No-Talk Phone Scams

Dialing deceivers don’t need you to say anything to rip you off

Scam Alert: No Talk Phone Scams

Most telephone scammers rely on talk, getting you to pick up the phone so they can give their impersonations of IRS agents, noble fundraisers, tech-support saviors or grandkids in need. But with a new breed of telephone fraudsters, sometimes you don’t even need to say “Hello” to get ripped off. Here’s how some of these crooks may target you.

Call Center Fraud

There are scam artists who spend hours calling the customer service centers of banks, insurance companies and other institutions, posing as people like you, to try to access accounts. These crimes have more than doubled in the past year. “That’s because reps only ask a couple of simple authentication questions — maybe your mother’s maiden name or your Social Security number — before you can transfer money or do whatever,” explains Ken Shuman of Pindrop, a company that provides antifraud services to call centers.

Scammers start by assembling information on you, stolen in data breaches, purchased on the “dark web” or gleaned with a simple Google search. Then, working from boiler rooms (often overseas), they spend all day phoning different call centers to determine if you have accounts with those companies. With your data in hand, they can often answer the authentication questions that call centers ask.

ATM PINs are especially prized — and vulnerable, adds Shuman. He notes that there are only 10,000 possible combinations for a four-digit PIN. Unless a bank’s system blocks calls after several tries — and some don’t — there are scammers who call back 150 times a day, trying different PINs until they get it right. Then they immediately log in as you, change your PIN and take over your account.

Smartphone Swindles

An ever-growing segment of the 20 billion text messages sent each day are attempts at defrauding people through “smishing” (a word that combines the SMS technology that sends text messages and phishing, a ploy to coax confidential information out of you). Typically, a scam texter will fake a problem with one of your financial accounts and ask you for data. Or they might pitch low-cost mortgages or credit cards, or promise free gift cards. If you respond by texting back confidential personal information, your identity may be stolen. Millions of these smishing texts can be launched simultaneously.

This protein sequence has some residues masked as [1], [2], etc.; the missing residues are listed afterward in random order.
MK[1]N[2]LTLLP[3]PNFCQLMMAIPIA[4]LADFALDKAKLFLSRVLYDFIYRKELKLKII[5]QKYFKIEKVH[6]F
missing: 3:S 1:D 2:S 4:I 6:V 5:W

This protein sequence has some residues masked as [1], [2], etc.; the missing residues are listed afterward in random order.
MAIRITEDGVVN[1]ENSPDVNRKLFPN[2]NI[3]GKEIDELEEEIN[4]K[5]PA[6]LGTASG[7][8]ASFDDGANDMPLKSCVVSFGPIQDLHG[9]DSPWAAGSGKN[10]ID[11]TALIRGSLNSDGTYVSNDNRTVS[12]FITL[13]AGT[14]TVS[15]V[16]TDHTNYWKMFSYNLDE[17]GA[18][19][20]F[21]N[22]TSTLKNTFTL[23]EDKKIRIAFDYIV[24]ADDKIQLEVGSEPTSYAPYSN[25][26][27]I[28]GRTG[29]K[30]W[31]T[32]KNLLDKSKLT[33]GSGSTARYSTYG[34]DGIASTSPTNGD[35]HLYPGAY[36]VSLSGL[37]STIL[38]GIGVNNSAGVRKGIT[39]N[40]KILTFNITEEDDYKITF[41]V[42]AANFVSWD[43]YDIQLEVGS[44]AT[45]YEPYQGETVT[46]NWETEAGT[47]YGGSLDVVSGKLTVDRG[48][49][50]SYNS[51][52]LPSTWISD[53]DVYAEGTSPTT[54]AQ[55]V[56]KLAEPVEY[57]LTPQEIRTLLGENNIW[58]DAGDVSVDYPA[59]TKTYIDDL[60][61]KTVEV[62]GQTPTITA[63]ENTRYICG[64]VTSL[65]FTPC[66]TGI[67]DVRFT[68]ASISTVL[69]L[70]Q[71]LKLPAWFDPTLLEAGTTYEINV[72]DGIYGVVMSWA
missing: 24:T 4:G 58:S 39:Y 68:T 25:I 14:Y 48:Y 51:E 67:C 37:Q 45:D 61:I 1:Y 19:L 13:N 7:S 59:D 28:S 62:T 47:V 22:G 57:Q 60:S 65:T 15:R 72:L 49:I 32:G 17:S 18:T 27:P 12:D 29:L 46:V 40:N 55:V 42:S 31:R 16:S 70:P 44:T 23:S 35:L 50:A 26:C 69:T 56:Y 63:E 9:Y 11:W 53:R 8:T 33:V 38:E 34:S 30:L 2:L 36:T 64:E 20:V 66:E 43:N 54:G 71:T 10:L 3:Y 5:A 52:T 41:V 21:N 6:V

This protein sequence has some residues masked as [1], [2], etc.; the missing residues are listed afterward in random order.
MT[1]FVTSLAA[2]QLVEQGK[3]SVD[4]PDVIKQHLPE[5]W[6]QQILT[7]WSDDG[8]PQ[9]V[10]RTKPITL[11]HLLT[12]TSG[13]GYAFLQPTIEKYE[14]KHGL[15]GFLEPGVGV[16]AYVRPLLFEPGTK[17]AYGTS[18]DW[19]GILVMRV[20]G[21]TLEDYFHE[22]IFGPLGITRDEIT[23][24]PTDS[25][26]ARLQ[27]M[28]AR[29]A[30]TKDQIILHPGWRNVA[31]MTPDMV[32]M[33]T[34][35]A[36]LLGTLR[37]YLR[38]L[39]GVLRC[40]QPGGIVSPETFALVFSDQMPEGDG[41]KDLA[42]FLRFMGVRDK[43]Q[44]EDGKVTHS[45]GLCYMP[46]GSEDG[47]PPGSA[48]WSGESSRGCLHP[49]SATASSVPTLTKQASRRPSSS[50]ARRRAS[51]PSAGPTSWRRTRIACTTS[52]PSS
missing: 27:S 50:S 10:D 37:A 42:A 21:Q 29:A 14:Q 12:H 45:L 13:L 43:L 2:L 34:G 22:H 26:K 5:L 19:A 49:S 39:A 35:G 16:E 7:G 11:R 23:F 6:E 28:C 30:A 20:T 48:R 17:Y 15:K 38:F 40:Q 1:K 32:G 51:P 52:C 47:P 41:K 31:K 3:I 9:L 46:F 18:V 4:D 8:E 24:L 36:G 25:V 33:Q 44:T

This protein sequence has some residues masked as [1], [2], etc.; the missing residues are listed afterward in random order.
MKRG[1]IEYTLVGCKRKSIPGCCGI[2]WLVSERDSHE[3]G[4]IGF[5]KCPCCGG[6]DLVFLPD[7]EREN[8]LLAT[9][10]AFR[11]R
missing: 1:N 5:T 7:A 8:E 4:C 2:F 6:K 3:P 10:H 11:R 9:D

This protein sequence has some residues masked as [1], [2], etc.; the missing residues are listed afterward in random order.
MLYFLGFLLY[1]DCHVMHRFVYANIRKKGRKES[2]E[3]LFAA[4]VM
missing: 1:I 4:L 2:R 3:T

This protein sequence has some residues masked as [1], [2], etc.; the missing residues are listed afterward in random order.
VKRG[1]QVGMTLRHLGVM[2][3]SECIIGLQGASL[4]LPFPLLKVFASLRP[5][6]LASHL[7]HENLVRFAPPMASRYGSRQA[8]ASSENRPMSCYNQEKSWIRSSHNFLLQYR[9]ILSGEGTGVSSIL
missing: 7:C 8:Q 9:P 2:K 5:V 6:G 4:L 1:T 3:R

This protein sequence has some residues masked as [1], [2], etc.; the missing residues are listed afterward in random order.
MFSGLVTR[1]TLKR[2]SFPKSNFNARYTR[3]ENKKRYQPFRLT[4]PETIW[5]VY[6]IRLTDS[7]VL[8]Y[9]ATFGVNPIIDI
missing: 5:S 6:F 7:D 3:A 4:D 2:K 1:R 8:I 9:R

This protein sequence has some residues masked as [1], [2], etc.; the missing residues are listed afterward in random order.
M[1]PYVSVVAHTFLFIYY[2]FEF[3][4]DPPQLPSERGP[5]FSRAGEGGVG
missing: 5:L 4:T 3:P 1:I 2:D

Your best defense is to be stingy with your phone number. Scam texts may result if you provide it to contests, say, or businesses. Mobile apps can also be to blame. When you install them, the fine print in the user agreement may grant permission to the app’s developer to use or sell your phone number and sometimes even the numbers of your contacts. In one recently popular scheme, scammers get your contacts from mobile apps, then text you posing as people you know to seek money or ID-theft-worthy information, says Jonathan Sasse, marketing executive at First Orion, a digital security firm that provides the mobile app PrivacyStar.

One more important tip: Never follow a text’s instructions to push a designated key to opt out of future messages. Instead, forward the questionable text to short code 7726, so cellphone carrierscan block that sender. You can further bolster defenses against mobile scams — which have quadrupled in the past two years — with call-blocking apps such as Hiya, Truecaller, NoMoRobo and PrivacyStar.

Curiosity Cons

Knowing that you are likely to ignore unrecognized or private numbers on caller ID, today’s crooks use software that allows them to display fake numbers that are hard to resist. Here are some variations.

  • The neighbor ploy Your area code and prefix are displayed, so the call appears to be from a neighbor or nearby business. “Fewer people are comfortable blocking local numbers, increasing scammers’ success rates,” notes Jonathan Nelson of Hiya. And the fake number makes it hard for law enforcement to track.
  • The “Hey, there’s a call from my own phone number” scam It’s hard to resist answering a call from your own number, which scammers can simulate. And they are able to get around any call blocking that you’ve set up.
  • The one-ring rip-off Criminals sometimes program auto-dialers to make repeated calls to you, each disconnecting after just one ring. They know this might spur you into calling back the displayed number to complain. There’s double trouble if you call area codes such as 268, 664 and 876. These are for Caribbean countries and other places that have high per-minute phone charges. One scam involves getting you to call one of those numbers, then getting you to hold through transfers that rack up your bill until a scammer gets on the line and starts a fraudulent pitch.